I recently undertook a certification in PPC to fill in the gaps in my knowledge as, while I grasped the basic principle behind paying Google for a more prominent search engine ranking, I wanted to know exactly how it worked, how it tied into website SEO, and if it had any impact on a website’s organic rankings.
Here are some of the questions I and other attendees had before and during the course:
1. SEO and PPC: what’s the relationship between them?
SEO is basically the art of driving traffic to your website organically through keyword research and other means. PPC on the other hand involves driving website traffic via paid ads, for which you ‘pay per click’ (PPC). Paid ads appear in the top section and side bar of the search results and are marked as ‘ads’.
Website content and SEO quality directly influences the PPC ranking, so PPC and SEO strategies need to be closely aligned. Many businesses have a dual SEO and PPC strategy, as the two overlap and influence each other to a degree.
2. What are the pros and cons of PPC when compared to organic SEO?
The ideal search marketing strategy would include both SEO and PPC, as the two practices complement each other. Unlike SEO which can take a long time to impact search rankings, PPC can be an instant way to get close to the top of the pile and reach a large audience for certain search terms. An obvious disadvantage of PPC are the costs relative to organic SEO, although a PPC budget can be easily reduced or switched off should budgetary issues arise.
3. How does a search engine decide which ad bidding should get the top spot? Is it solely reliant on the highest bid?
No – search engines like Google have reputations to protect! Google does take into account the bid, but it also assigns your website a quality score based on quality and relevance, and multiplies this with your bid to determine where you’ll rank. For example, a website with a quality score of 4 and a maximum bid of £2 will have a higher ranking than a website with a quality score of 1 and a maximum bid of £6:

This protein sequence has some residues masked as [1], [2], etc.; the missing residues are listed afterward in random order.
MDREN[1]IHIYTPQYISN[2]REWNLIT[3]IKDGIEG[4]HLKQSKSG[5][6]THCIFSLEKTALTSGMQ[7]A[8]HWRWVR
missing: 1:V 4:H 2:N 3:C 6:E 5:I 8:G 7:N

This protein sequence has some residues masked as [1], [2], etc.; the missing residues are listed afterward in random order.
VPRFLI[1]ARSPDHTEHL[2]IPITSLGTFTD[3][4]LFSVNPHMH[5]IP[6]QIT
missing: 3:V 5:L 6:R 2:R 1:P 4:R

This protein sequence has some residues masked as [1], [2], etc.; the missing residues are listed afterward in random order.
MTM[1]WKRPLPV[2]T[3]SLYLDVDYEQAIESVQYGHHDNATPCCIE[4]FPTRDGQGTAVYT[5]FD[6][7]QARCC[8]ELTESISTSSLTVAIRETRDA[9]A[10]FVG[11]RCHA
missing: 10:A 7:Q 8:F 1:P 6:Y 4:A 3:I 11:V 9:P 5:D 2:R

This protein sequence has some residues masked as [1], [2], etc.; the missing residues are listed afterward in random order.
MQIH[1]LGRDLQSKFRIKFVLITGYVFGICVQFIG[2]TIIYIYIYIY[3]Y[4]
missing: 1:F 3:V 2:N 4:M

As you can see from the table, the key to getting a high ranking for the best value is to have a website that Google deems good quality and user friendly – it just wants to make sure that the ads people click on deliver a good user experience.
4. How should I apportion my PPC budget?
Every business is different – some prefer to allocate a larger budget to PPC than SEO because of its more immediate short term results, but SEO is very important for your long term search marketing strategy. If you’re just starting out, start with a small budget and experiment with different ads and keywords and measure the results. Take a look at seasonal demand from your different audiences and allocate your budget accordingly – in busy months you may wish to increase the PPC budget for relevant ad groups.
5. Should I focus on competitive broad short tail keyword phrases or non-competitive long tail phrases with PPC?
As with SEO, ideally you’ll want to target a selection of long and short tail keywords in order to capture customers at all stages of the sales funnel. However, it’s worth bearing in mind that PPC gives you the potential for a high ranking for competitive short tail keywords with high search volumes. As a rule of thumb you may wish to start out with a 4:1 budget ratio of short tail to long tails, i.e. allocate 80% of your budget to broad short tail terms.
6. How will I know what keywords to bid for?
Just as with organic SEO, you need to carry out some research into which keywords will perform best for you both in terms of driving website traffic and targeting the right audience. This will ideally involve a look at your search terms report, some competitor analysis and some keyword research.
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